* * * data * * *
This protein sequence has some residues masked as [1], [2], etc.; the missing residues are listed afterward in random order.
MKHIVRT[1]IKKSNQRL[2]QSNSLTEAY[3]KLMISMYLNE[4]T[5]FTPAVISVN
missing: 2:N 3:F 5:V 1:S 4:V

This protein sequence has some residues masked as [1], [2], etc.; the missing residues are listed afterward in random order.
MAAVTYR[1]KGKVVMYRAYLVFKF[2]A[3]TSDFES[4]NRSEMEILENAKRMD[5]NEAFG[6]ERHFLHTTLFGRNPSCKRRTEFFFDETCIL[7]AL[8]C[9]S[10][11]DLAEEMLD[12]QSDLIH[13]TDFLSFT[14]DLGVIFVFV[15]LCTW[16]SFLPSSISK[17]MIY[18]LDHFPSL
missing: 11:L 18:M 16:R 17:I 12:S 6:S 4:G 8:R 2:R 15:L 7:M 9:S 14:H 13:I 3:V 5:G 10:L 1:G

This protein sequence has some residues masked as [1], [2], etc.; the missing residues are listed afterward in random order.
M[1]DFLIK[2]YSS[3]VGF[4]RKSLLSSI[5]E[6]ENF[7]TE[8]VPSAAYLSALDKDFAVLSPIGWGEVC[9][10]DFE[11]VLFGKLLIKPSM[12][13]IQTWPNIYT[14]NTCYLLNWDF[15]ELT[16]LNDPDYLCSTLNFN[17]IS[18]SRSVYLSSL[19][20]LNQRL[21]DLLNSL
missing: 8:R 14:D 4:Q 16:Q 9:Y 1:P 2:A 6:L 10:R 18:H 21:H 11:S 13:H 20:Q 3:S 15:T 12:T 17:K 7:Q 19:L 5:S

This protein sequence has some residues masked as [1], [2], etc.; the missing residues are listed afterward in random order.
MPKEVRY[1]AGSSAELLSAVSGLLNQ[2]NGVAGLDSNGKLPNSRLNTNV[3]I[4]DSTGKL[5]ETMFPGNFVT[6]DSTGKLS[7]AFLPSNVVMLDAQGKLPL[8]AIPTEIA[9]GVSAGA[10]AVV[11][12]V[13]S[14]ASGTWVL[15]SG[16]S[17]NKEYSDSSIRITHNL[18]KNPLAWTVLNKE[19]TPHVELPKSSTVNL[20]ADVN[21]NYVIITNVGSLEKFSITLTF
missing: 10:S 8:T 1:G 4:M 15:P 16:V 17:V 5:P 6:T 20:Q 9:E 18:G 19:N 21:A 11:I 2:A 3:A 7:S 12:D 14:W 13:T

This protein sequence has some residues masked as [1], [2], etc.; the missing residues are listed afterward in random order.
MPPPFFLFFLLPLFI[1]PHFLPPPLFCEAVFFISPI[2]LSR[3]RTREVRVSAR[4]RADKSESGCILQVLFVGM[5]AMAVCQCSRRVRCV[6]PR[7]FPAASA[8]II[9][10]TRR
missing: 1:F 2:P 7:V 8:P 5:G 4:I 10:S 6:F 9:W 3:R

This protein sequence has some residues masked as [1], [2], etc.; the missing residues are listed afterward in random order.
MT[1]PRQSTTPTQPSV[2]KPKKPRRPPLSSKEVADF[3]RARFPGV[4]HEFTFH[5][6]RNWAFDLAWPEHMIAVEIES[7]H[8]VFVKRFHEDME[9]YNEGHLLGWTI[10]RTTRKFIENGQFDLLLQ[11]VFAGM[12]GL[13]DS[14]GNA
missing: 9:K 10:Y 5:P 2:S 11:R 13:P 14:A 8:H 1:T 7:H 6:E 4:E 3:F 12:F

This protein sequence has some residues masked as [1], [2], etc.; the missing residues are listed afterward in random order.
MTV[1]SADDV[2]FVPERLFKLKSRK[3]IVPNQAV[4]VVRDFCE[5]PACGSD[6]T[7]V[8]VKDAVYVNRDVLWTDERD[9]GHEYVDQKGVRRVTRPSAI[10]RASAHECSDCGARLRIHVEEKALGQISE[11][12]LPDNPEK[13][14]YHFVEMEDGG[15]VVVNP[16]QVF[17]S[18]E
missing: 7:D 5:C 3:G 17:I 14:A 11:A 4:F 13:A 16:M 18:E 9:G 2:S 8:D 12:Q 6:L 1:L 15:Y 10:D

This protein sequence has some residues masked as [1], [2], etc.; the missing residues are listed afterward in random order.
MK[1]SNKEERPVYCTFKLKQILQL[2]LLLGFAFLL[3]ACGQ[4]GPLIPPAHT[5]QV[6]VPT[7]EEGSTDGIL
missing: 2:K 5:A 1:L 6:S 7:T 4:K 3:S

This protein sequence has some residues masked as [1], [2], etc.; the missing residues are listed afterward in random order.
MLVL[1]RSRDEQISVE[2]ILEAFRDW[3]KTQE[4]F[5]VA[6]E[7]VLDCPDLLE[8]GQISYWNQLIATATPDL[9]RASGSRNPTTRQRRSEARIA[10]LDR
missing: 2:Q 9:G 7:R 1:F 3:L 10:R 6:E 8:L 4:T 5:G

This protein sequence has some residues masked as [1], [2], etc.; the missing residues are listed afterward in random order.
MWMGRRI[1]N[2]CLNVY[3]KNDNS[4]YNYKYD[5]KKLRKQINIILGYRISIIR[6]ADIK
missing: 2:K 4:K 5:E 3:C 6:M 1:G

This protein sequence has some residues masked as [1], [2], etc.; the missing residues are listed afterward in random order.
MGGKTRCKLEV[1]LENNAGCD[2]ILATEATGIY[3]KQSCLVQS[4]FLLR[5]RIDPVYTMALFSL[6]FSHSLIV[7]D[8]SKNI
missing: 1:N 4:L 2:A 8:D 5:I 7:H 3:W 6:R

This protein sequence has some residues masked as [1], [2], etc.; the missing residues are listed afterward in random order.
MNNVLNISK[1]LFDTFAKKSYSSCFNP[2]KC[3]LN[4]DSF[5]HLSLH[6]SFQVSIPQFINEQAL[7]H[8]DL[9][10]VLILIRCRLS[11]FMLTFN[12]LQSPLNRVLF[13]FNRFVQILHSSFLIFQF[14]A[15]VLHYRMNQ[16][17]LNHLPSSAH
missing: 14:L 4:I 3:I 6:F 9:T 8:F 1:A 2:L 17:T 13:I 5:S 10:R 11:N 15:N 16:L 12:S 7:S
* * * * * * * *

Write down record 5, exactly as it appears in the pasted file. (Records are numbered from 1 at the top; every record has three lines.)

This protein sequence has some residues masked as [1], [2], etc.; the missing residues are listed afterward in random order.
MPPPFFLFFLLPLFI[1]PHFLPPPLFCEAVFFISPI[2]LSR[3]RTREVRVSAR[4]RADKSESGCILQVLFVGM[5]AMAVCQCSRRVRCV[6]PR[7]FPAASA[8]II[9][10]TRR
missing: 1:F 2:P 7:V 8:P 5:G 4:I 10:S 6:F 9:W 3:R